The use of tortures against opposition is the reality for Lukashenka’s Belarus
Belarusian human rights activists report about facts of torturing of the opposition by representatives of the Belarusian law machinery.
4 February is the universal Torture Elimination Day. It was introduced in 1985, after the adoption of the appropriate resolution by the United Nations Organization.
‘The problem of tortures is still a daily one for Belarus’, told to the Charter97 press-center a well-known human rights activist Valiantsin Stefanovich. ‘In our country this problem remains ‘latent’ and is concealed. The people are afraid to complain that some prohibited methods or means are used against them. In addition, there’s still no such article as ‘tortures’ in the Criminal Code of Belarus.
Instead, we have ‘abuse of the duty powers’. The system works in such a way that very often the abuse of powers remains unpunished. Let’s remind the case from Vitsebsk, where policemen beat a medic. They simply detained him out in the street and beat him. Recently these policemen have been sentenced to four years of imprisonment. However, according to the reports of Vitsebsk human rights activists, they were left at office till the complaint against their lawless action reached the court.’
Bear in mind that on 22 December 2006 a surgeon of Vitsebsk Emergency Hospital Andrei Drobyshau was brutally beaten by the police officers Makhankou and Shushko. Only on 16 December 2008 the College Board on criminal cases of Vitsebsk oblast court sentenced the offenders to four years of imprisonment.
Three people per one berth
‘Most often the information about tortures and the incarceration conditions in the Belarusian prisons is given publicity by oppositional activists who become victims of repressions,’ says Valiantsin Stefanovich.
The human rights activist is of the opinion that convicts and suspects are still often kept in inhumane conditions.
‘The conditions in which prisoners are kept in the Belarusian prisons and investigative isolators often don’t meet the minimal standards of incarceration. There are three people per one berth in the overcrowded pre-trial prison and the prison in Akrestsin Street. That’s why the people have to sleep in turn. Several years ago we received information about a beating in Mazyr prison. Numerous suspects on criminal cases had to sleep on the floor, in cold barracks,’ said Valiantsin Stefanovich.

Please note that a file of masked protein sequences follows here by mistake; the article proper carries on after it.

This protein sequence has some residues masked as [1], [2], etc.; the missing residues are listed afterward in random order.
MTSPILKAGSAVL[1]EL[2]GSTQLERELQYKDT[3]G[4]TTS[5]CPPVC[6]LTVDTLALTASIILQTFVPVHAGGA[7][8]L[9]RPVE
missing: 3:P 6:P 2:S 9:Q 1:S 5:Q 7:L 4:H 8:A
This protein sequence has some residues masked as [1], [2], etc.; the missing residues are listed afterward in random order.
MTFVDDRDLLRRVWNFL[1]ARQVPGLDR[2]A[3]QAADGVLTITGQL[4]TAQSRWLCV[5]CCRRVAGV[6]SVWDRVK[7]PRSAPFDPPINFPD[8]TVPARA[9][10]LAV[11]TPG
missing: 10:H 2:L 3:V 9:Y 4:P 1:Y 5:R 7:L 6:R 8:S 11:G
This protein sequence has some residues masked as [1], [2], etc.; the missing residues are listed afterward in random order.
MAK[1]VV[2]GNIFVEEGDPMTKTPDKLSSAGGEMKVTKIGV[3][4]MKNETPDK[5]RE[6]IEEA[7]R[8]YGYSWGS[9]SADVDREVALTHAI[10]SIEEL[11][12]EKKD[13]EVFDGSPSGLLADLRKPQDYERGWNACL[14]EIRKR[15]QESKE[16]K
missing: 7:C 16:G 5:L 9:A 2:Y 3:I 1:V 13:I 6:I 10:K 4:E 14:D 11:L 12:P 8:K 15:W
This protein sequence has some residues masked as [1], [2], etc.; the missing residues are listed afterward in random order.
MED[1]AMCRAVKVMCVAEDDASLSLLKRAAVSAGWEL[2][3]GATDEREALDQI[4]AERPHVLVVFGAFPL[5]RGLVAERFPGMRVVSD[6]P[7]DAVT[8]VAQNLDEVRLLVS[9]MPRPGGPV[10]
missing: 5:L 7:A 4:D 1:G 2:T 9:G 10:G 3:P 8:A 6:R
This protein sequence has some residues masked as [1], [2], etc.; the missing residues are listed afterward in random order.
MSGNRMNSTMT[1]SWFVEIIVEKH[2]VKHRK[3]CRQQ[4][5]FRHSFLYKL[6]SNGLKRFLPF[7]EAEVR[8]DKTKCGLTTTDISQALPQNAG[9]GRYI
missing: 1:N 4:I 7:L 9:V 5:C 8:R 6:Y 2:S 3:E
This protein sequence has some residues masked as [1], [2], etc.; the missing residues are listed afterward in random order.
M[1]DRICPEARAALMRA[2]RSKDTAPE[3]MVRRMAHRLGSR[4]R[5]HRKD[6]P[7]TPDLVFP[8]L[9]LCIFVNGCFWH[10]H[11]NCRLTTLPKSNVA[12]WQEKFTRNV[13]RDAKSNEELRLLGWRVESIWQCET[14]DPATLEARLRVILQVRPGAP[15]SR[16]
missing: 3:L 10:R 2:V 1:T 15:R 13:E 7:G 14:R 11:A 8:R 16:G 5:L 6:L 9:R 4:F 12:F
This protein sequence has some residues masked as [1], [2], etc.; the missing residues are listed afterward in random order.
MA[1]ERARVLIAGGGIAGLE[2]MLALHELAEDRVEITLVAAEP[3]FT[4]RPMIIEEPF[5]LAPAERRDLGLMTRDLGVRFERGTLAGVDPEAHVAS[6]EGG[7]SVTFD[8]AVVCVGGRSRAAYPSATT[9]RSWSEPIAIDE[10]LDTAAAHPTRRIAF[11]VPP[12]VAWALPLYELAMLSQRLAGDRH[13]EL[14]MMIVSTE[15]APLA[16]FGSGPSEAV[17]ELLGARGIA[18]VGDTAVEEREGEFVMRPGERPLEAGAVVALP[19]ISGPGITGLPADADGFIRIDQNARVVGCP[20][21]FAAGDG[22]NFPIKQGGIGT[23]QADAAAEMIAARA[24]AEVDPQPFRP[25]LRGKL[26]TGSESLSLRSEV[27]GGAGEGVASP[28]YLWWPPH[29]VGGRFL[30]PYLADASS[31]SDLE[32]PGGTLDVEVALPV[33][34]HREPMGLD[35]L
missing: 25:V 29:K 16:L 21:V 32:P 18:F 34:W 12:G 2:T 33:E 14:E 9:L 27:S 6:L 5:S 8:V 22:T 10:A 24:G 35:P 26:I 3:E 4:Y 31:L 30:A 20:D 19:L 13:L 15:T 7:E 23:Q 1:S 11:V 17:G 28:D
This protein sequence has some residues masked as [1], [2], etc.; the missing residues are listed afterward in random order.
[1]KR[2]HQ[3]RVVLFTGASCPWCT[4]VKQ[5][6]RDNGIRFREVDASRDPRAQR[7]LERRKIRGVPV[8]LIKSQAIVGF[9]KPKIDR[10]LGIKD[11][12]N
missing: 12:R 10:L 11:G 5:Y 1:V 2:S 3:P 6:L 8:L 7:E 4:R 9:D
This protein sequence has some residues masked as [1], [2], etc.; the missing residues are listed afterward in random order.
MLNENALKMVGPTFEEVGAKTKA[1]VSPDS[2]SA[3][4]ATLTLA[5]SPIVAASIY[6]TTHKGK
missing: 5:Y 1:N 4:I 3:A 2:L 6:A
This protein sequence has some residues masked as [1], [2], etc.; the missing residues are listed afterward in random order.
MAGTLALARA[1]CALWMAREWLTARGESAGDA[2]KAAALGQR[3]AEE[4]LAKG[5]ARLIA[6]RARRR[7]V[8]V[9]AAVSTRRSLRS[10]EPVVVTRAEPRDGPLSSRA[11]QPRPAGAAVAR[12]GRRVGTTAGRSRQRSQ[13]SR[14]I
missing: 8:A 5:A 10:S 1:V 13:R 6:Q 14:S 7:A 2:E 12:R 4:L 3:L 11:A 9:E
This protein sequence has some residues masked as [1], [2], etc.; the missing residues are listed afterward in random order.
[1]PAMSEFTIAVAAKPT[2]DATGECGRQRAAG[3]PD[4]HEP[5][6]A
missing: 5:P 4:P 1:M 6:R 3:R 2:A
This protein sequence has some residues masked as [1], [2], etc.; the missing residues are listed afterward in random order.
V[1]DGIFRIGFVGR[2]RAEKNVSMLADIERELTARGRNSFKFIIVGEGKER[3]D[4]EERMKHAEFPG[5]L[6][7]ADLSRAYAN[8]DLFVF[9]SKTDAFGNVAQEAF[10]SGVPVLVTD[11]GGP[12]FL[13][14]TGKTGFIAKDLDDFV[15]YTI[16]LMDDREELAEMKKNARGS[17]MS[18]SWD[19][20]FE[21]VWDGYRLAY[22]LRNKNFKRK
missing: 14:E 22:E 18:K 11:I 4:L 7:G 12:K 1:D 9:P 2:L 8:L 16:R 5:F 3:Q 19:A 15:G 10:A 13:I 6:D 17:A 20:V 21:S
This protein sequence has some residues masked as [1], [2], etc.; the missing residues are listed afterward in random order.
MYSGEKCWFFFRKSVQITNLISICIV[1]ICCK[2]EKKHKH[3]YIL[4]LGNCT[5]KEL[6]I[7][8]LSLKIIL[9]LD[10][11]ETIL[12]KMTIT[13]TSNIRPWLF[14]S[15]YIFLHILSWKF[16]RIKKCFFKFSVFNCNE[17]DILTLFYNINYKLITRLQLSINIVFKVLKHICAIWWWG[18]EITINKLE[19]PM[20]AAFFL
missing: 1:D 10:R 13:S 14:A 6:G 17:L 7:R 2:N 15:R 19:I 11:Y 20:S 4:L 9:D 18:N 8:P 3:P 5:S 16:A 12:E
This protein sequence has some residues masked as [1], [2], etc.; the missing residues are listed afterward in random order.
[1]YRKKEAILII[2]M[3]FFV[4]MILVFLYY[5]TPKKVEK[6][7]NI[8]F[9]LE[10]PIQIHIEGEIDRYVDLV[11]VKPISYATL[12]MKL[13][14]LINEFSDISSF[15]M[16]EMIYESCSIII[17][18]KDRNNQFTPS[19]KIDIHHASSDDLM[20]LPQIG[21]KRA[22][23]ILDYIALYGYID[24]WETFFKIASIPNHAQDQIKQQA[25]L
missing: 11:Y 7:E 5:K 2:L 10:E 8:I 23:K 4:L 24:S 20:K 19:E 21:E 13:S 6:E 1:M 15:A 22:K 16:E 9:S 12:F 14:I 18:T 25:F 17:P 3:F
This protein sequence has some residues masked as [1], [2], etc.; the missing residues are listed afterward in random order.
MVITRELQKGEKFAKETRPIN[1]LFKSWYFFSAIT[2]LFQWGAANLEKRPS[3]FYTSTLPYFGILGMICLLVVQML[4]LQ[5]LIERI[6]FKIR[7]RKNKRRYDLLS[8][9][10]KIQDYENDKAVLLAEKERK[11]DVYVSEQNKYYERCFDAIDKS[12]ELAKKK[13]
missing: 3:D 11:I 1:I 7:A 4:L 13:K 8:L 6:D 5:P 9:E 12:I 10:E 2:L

Suspects are kept in cage
The recent detention of youth activists can also be qualified as torture. ‘The incident in Homel’, points Mr. Stefanovich, ‘can be considered as mockery. Maybe, the police conducted examination of the detainees. This procedure is permitted by the law. However, the fact that the young people were strip-searched in presence of strangers is quite suspicious. Naturally, it can be considered as mockery.’
Bear in mind that on 3 February in Homel the police detained the activists of the Young Front and of the organizing committee of the Belarusian Christian Democracy Party Vasil Takarenka, Andrei Tsianiuta and Kastus Zhukouski. The detainees were guarded to Tsentralny district police department of Homel and strip-searched there.
‘Last year we received complaints about the incarceration conditions in the prison in Akrestsin Street. The Administrative Code gives detainees the right to have individual places for sleep and bedclothes,’ says the human rights activist. ‘However, in practice these conditions are not implemented in the prison in Akrestsin Street. The fact remains – people are left in cells without individual berths. They are not lead out of the cells for walks and are kept in closed space.’
Forced to eat T-shirt
The opposition often becomes a target at which the authorities test their punitive methods.
‘In 2006, there was the crackdown of the tent camp,’ continues Valiantsin Stefanovich. ‘Secret services detained youngsters. I recollect the case of Kanstantsin Usianok, who was forced to eat his T-shirt in the car of the riot squad. He was beaten there. Then his hair was cut. We applied to the prosecutor’s office. Instead of investigation the prosecutor’s office forwarded the case to Padabed, the commandant of Minsk riot squad police, the head of the organ against which we had applied to the prosecutor’s office.’
Pitifully enough, tortures are not uncommon in Belarus. As stated by Mr. Stefanovich, elements of punitive system can be observed even in the everyday life of the Belarusian society.